Underscoring the stakes, Clinton has had LaVaccare and other volunteers at work in the district for months. Hollywood for Hillary, as it’s known, has grown into a small army of up to 400 people, whose members have gathered at least 15 times to make phone calls and are knocking on doors in places like Los Angeles’ Silver Lake neighborhood. You can hear the urgency in the candidates’ own words, who’ve been calling on supporters to turn out in record numbers.
Campaigning Wednesday in Spreckels, in the state’s vast agricultural midsection, Sanders noted that Clinton and her husband, former President Bill Clinton, are devoting several days to campaigning in the state in the run-up to the primary.
”I wonder why Secretary Clinton and her husband Bill are back in California? I thought we had lost and it was all over,” Sanders told reporters, with a dollop of sarcasm in his voice.
A look at Clinton’s campaign’s events in the Los Angeles area provides a peek at the campaign’s strategy, which relies in part on driving up her margins with Hispanics, women and Asians: Women-to-women phone calls; Koreans for Hillary, Day of Action; Latino-to-Latino phone calls. It all costs money, but Clinton’s campaign announced Wednesday it has plenty of that: $42 million in the bank after raising more than $240 million during the primaries. In May, she raised more than $27 million, the campaign said. Sanders did not immediately report his fundraising details.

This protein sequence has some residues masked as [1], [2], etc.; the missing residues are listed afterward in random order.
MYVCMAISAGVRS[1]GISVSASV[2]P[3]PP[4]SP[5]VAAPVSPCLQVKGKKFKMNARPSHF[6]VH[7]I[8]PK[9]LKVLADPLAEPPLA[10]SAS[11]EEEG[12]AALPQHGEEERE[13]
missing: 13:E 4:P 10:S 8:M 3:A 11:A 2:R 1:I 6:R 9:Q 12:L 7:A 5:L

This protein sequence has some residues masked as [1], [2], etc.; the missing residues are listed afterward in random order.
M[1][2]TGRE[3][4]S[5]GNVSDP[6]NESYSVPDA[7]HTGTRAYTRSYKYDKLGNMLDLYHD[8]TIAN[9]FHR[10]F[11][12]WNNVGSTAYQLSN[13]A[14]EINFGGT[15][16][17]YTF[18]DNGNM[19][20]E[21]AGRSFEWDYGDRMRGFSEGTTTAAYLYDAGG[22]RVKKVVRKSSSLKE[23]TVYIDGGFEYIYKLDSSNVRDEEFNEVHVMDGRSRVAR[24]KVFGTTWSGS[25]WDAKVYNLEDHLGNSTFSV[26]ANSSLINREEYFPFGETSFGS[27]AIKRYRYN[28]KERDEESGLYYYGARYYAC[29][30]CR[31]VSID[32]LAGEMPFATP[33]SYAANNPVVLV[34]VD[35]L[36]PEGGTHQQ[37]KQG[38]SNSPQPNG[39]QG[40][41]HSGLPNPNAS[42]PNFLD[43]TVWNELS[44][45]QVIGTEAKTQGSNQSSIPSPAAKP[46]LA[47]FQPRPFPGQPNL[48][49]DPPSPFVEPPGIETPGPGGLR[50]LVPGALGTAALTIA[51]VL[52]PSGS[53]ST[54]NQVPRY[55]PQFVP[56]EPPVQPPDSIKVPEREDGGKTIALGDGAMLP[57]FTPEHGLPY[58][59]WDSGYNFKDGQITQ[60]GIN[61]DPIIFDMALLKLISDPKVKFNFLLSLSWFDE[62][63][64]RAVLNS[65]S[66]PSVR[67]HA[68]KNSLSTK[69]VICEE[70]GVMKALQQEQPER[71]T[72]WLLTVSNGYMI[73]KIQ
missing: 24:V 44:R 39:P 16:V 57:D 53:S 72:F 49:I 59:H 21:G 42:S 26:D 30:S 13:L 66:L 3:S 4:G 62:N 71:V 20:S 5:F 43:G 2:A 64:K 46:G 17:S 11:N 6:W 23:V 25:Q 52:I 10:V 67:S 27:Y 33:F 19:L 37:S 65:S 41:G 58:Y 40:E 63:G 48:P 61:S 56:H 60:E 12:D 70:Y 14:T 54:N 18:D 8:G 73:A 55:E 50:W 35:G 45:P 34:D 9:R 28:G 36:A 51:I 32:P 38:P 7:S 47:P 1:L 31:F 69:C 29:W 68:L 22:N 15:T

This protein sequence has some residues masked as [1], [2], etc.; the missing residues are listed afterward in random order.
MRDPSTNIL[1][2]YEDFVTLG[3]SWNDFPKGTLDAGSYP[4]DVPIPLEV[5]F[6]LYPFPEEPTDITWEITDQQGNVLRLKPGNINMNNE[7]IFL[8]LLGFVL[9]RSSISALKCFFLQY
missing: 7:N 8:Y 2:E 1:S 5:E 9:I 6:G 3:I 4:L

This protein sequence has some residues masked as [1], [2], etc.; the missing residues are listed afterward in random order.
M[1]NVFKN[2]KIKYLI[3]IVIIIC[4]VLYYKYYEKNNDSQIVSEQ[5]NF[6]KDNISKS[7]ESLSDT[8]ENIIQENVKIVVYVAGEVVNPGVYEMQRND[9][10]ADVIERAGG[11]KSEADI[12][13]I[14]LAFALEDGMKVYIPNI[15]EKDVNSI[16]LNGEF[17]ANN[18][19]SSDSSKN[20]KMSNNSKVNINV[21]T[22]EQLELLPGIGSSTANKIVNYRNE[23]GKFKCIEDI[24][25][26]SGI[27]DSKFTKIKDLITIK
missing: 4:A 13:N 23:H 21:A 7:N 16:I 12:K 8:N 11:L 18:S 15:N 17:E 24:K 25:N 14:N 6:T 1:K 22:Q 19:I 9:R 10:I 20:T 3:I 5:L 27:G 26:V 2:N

The campaigns are fighting over voters like Guerin Piercy, 29, an actress and registered Democrat from Burbank who says the choice between Clinton and Sanders has been difficult.
In this case, Clinton’s long familiarity in Washington is working against her – Piercy is leaning to Sanders, in part because ”she’s been in it too long.”
Campaigns employ a host of ways to reach voters – ads can be sent to Facebook pages, for example. They typically stockpile data to suss out voter preferences that can range from registration information to details on their last shopping trip, which can be clues to political leanings.
They constantly track mail-in ballots, so they know who’s voted and who hasn’t. Both campaigns have an eye on newly registered voters who this spring will exceed 2 million, more than double the level for the same period in presidential elections in 2008 and 2012, according to research firm Political Data Inc.
”It becomes very critical to not only convince voters to be for you, but also to do everything you can to get them to got to the polls. That’s a big deal,” says veteran Democratic consultant Bill Carrick, who is not aligned with either campaign.
Kellerman, 41, an executive assistant for a marketing company, says she tries to avoid looking at the up-and-down poll numbers. And she’s learned not to be discouraged if someone isn’t interested in talking presidential politics.
”There are people who close their doors on us. That’s OK,” says Kellerman, who is getting over a serious illness and sported an array of colorful Sanders’ campaign buttons. ”I have not felt so energized in a long time.”